The intricacies of identity merge with the horrors of the Holocaust in director Christian Petzold’s devastating Phoenix, a typically ambiguous study on whether recovery is something that can be performed. Steeped in film history, yet never in thrall to it, Petzold’s melodrama is a paean to the power of artifice, daringly shunning realism to find unlikely new angles on this most painfully real of subjects. In a world spun off its axis, no matter how hard you rehearse a particular act, you can still never know how the performance will turn out.
Phoenix opens with two Jewish women being stopped at an American checkpoint on their way into 1945 Berlin, one as seemingly unscathed as the fancy car she’s driving, one moaning in pain, the bandages covering her face soaked in blood. As Lena (Nina Kunzendorf) explains to one of the guards, her injured companion, Nelly (Nina Hoss), is a concentration camp survivor, the guard’s grimace once she removes the bandages more than enough to convey just how destroyed her visage must be. Once back in the city, Nelly is operated on at a pristine clinic, her enthusiastic doctor quick to extol the virtues of a new face at a time when many want to disappear. Upon her release, Nelly moves to an equally immaculate lakeside house with Lena, who’s impatiently planning their relocation to Palestine, where Nelly’s soon-to-be freed fortune would be well spent.
But Nelly is as incapable of contemplating the future as she is of coming to terms with her new, unrecognizable face, preferring to revisit the songs she used to sing or the now-bombed-out house she shared with her ex-husband, Johnny (Ronald Zehrfeld). After Lena reluctantly informs Nelly that Johnny survived the war, possibly by betraying his wife, she trawls the noirish shadows of nocturnal Berlin until she does indeed find him at a backstreet club named Phoenix, only to realize in horror that he no longer recognizes her. But Johnny does at least notice a passing resemblance to his ex-wife in this anguished stranger and is quick to exploit it, forging a plan whereby Nelly will learn to play her former self convincingly enough for the two of them to access and split her fortune, a morbidly pragmatic scheme which the shattered Nelly is just desperate enough to accept.
If this melodramatic setup sounds implausible to the point of incredulity, that’s probably because it is an exercise in the sort of willing suspension of disbelief that cinema itself is built on. For as Petzold repeatedly demonstrates, this story isn’t beholden to the laws of reality, but rather unfolds in an imaginary realm pieced together from cinematic references, a place where Nazi-era actresses Zarah Leander and Kristina Söderbaum form the inspiration for Nelly’s new face, counting to 10 is something you learn from Lang’s Women in the Moon, and the ruins of Berlin never feel like anything other than an endless stage set. These direct allusions are echoed by countless indirect ones: Scottie’s grooming of Judy in Hitchcock’s Vertigo, the bandaged Christiane of Franju’s Eyes Without a Face, the entire German “Trümmerfilm” genre.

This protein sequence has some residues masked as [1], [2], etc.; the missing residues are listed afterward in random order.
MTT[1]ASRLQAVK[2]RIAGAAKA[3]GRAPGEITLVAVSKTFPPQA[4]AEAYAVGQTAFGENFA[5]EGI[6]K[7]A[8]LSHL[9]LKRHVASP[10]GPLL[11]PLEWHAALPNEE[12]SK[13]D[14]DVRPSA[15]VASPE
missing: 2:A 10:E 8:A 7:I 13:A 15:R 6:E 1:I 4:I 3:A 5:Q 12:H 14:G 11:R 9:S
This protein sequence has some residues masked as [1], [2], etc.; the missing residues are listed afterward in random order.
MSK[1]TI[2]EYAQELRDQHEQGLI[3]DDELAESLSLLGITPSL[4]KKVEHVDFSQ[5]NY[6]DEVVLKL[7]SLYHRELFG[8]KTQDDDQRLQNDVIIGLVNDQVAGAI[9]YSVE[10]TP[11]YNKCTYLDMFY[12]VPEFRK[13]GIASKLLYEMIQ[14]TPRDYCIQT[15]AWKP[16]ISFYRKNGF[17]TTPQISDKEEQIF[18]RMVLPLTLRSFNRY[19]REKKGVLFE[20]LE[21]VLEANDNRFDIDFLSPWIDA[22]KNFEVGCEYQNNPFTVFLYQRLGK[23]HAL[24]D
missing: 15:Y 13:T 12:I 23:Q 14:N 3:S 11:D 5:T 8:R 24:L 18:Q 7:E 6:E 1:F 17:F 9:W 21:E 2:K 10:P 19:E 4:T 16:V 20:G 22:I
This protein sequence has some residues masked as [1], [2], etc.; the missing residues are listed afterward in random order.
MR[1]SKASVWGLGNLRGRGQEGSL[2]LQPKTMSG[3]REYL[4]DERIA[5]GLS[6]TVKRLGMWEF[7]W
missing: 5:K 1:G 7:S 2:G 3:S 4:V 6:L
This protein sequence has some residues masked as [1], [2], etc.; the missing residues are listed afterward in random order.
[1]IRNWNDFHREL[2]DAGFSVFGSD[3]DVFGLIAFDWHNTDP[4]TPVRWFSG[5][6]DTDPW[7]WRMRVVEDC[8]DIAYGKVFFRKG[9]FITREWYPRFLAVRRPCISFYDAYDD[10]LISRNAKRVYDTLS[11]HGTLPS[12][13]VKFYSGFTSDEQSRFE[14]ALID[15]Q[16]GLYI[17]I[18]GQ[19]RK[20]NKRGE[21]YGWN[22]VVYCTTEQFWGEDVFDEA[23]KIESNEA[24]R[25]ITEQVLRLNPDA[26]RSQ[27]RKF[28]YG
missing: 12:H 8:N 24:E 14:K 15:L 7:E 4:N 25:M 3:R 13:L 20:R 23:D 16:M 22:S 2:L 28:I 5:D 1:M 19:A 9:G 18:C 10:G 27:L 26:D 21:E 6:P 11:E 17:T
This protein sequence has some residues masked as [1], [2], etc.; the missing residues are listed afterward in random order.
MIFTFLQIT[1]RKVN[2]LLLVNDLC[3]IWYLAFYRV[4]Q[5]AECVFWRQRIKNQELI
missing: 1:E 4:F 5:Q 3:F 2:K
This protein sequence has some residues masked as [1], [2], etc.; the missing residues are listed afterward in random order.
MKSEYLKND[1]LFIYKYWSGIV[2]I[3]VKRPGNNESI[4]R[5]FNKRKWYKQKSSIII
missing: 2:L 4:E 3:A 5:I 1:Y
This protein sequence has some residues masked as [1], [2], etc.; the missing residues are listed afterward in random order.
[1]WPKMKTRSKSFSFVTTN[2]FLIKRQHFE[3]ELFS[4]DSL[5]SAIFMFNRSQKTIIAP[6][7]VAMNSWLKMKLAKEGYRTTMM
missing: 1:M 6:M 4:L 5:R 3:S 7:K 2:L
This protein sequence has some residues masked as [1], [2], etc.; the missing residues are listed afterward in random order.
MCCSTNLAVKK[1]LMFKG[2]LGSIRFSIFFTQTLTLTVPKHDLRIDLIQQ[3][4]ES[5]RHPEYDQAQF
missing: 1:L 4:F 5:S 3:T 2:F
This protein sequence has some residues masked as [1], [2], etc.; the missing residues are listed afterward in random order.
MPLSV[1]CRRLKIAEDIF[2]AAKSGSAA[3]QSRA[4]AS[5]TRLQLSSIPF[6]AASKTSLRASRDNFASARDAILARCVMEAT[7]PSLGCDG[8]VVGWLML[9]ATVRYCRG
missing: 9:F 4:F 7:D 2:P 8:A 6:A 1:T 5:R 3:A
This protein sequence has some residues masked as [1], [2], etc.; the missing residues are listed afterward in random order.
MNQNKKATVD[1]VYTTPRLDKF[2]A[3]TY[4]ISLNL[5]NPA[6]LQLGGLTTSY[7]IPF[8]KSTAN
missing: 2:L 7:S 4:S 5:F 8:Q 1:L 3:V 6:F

Yet Petzold never luxuriates in all this film history, but rather channels the artifice and affect it embodies into new insights. For Nelly’s questionable pact offers an oblique way of exploring a trauma so complete that there’s no stance, no movement, no gesture it hasn’t destroyed. If you no longer exist, as Nelly herself remarks near the beginning of the film, does that make you willing to perform any identity at all, regardless of how soiled? In the hands of such a masterful actress as Hoss, the mechanics of this deeply ambivalent rendition grow more heartbreaking with each fresh turn of the screw, with the unbelievable modulation of Hoss’s voice and body perfectly mapping out each stage in Nelly’s regressive transformation. She’s matched all the way by Kunzendorf, who conveys Lena’s anger at both what has been visited on Nelly and how she behaves as a result with a steely poise that’s itself one more construction for masking despair.
As Nelly finds familiarity in the unfamiliar and her efforts at self-mimicry bear fruit, a gradual shift occurs, a sense that memory and invention might just be giving birth to something new. Or perhaps it’s just the growing realization that the stage that’s to receive her act is itself just another act, a deluded collective desire to believe that someone can return from the camps the same as before. There’s comfort in the idea that when everyone is on stage, the distinction between actor and director no longer applies. But as the rules of the standard melodrama yield to Petzold’s trademark ambiguity, it becomes clear that only time will tell if all acts are truly made equal, a sublime, troubling sentiment echoed by the refrain of the perfectly chosen Kurt Weill song that snakes its way through the film: “Tomorrow is here, tomorrow is near and always too soon.”